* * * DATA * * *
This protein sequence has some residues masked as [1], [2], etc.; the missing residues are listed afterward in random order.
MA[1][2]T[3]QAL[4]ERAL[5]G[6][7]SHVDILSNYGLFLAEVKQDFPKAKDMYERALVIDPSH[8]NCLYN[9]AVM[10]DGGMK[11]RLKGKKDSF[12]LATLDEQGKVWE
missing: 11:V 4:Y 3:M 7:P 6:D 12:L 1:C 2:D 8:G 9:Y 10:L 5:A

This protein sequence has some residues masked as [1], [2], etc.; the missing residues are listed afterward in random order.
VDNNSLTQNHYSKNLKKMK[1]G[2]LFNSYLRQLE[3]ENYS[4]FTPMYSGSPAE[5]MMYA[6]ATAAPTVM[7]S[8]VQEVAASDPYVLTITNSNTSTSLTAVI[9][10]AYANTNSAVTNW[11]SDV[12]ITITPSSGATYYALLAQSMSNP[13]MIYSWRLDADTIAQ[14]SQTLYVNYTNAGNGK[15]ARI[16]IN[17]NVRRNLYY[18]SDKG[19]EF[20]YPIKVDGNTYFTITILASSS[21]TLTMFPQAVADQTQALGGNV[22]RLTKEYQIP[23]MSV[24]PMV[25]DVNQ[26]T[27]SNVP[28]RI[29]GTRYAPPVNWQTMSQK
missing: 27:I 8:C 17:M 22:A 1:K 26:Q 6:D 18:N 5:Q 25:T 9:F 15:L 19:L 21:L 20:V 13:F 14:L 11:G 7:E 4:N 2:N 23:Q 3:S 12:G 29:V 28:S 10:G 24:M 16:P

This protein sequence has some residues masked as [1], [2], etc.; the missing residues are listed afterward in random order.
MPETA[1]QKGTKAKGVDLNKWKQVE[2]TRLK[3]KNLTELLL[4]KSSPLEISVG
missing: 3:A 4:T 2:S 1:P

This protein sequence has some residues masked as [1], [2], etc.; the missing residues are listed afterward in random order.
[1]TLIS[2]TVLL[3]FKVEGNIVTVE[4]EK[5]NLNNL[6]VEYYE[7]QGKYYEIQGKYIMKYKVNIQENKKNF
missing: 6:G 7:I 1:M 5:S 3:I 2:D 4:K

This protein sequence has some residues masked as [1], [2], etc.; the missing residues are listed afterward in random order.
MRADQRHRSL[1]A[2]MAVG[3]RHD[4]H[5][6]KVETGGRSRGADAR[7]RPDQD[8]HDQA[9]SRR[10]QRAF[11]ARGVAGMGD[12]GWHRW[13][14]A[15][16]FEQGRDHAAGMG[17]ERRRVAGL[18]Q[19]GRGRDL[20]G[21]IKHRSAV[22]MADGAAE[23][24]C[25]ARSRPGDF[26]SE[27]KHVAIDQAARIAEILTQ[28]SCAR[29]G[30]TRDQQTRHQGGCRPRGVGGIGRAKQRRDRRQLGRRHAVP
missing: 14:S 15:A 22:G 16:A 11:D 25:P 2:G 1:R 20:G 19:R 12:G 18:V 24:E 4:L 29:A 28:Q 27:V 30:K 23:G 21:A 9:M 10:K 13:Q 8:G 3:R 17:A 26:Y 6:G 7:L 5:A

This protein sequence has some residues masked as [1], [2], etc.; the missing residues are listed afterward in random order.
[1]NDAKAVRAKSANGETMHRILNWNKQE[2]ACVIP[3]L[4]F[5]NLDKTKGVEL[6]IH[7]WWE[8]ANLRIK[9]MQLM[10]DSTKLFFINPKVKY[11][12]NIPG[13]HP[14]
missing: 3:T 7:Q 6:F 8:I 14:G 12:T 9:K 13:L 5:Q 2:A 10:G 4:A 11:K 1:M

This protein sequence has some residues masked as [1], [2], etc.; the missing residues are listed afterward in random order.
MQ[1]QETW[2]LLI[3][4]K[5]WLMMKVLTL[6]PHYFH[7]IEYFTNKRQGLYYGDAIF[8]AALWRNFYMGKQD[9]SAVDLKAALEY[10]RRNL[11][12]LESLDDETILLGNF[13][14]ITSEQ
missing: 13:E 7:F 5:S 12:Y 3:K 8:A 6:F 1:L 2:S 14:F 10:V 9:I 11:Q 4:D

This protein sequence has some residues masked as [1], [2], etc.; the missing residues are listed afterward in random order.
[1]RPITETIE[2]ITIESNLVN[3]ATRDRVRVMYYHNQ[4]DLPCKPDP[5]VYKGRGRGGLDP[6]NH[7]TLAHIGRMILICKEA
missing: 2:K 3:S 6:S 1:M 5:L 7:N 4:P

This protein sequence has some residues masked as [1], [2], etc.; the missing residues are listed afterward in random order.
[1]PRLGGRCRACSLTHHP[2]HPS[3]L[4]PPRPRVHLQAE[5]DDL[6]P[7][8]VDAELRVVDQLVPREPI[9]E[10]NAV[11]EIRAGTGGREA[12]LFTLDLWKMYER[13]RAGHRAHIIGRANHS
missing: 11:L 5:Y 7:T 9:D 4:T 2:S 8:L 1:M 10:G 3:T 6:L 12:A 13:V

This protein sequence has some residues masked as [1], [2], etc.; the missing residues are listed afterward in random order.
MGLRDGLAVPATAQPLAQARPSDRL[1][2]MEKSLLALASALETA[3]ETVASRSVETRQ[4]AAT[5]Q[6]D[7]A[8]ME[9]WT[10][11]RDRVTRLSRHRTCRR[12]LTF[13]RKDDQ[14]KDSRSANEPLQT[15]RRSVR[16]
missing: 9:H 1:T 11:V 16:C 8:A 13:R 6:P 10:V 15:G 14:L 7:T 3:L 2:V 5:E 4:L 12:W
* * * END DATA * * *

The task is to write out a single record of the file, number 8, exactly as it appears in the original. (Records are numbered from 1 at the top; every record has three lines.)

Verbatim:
This protein sequence has some residues masked as [1], [2], etc.; the missing residues are listed afterward in random order.
[1]RPITETIE[2]ITIESNLVN[3]ATRDRVRVMYYHNQ[4]DLPCKPDP[5]VYKGRGRGGLDP[6]NH[7]TLAHIGRMILICKEA
missing: 2:K 3:S 6:S 1:M 5:L 7:N 4:P